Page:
A short history: Ancient Egyptian death masks, Persian trays and étagères, English Georgian era architectural detailing and coach door panels, 19th Century American paper canoes, and early 20th Century domes for observatories.
Right after that, during WWII, papier-mâché was used to make fuel tanks for short range aircraft that were super-light and disposable so the planes could fly longer. On another frontline, the British constructed facsimiles of soldiers out of papier-mâché to draw sniper fire, and on American soil, the US Government put out ads such as this:
ILLUSIONS ARE VALUABLE IN WAR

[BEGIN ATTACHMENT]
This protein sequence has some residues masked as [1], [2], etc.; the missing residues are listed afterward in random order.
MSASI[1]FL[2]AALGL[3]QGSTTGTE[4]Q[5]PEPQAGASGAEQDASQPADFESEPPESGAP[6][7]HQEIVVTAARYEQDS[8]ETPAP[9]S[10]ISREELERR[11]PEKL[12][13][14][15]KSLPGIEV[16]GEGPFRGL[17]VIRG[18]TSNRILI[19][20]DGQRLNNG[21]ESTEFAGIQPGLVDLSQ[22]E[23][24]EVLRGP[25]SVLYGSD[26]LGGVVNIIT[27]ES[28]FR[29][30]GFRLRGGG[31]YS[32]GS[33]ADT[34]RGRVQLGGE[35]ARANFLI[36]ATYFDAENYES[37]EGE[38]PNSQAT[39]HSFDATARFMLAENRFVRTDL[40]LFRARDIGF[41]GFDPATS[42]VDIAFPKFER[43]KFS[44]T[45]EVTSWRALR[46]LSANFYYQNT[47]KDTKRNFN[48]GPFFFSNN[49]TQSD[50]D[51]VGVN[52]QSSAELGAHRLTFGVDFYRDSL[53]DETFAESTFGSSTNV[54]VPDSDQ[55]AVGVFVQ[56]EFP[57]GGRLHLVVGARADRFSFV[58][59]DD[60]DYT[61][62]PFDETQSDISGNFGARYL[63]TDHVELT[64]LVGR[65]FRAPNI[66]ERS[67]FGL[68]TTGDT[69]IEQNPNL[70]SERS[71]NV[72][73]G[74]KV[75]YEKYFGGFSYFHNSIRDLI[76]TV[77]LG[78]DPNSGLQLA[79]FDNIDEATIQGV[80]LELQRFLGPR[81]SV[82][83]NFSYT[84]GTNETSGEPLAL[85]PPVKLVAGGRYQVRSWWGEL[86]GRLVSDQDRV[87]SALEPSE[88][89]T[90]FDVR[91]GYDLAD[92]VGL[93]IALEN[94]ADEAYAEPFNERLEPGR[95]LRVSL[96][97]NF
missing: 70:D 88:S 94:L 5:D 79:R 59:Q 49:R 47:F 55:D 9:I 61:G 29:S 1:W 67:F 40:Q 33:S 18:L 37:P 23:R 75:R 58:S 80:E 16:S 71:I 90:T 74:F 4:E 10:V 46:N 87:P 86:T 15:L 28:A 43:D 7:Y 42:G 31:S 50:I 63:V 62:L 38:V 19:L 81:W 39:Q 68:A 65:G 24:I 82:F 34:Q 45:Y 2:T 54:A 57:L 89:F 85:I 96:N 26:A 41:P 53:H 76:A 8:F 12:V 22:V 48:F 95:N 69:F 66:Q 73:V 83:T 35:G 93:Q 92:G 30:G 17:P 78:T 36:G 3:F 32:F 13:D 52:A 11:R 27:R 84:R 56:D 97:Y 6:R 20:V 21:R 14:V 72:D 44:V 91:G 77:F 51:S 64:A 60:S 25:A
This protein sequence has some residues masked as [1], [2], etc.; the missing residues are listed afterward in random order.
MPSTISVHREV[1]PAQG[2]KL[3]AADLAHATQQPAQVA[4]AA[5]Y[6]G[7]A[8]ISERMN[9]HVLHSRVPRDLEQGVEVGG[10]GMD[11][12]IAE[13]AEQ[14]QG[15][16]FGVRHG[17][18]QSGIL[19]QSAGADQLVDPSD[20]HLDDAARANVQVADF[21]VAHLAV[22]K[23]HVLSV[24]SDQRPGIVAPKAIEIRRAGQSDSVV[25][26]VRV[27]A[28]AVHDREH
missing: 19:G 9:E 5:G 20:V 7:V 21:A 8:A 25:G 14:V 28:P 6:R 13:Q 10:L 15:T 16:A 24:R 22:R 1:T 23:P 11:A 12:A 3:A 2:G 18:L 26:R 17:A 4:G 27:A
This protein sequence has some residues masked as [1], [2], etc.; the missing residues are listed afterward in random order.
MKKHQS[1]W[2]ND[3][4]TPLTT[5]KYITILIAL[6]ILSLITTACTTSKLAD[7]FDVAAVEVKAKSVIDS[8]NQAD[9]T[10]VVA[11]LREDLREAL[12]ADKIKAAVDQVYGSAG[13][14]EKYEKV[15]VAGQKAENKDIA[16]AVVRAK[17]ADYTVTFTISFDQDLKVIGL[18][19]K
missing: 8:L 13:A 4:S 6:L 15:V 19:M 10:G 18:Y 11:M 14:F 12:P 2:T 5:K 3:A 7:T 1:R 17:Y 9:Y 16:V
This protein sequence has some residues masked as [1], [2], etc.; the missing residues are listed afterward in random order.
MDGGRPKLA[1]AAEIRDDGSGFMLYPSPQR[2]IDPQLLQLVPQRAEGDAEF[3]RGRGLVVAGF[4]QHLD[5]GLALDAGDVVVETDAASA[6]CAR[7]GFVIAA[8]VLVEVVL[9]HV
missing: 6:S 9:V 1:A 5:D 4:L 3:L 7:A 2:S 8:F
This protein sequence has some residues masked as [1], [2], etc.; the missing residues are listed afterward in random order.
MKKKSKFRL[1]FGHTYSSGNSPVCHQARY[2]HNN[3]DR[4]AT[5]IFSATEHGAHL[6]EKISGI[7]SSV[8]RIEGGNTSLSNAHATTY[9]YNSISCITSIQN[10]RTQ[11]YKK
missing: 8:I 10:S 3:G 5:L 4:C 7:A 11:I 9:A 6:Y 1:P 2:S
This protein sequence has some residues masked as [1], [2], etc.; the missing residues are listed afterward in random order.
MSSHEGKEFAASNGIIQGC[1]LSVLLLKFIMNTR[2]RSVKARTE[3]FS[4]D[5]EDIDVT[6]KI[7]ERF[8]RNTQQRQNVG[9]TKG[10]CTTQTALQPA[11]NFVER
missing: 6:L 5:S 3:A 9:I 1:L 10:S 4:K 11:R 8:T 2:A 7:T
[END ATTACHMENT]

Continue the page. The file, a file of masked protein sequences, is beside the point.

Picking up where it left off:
UNITED STATES GOVERNMENT SEEKS INVENTIVE MYSTIFIERS! MAGICIANS TO THE FRONT
Call for “Fakers” to Fool Germans—American Camouflage Corps Wants More Artists and Skilled Mechanics. A Chance for Adventure—Ingenious Men Make Dummy Cannon, Papier-Mache Horses, and
Other Means of Deceiving Enemy.*
The American Camouflage Corps. was a huge success, and papier-mâché saved a ton of lives. Take that to your next craft fair cocktail hour. Or apply it to this season’s duds.
Photographer: Ian Morrison for opusreps.com
Stylist: Dani Michelle for no-namemanagement.com
Model: Andrew for nextmodels.com, Los Angeles
Groomer: Patrick Chai for eamgmt.com using Bumble & Bumble
Styling Assistant: Brooke Feder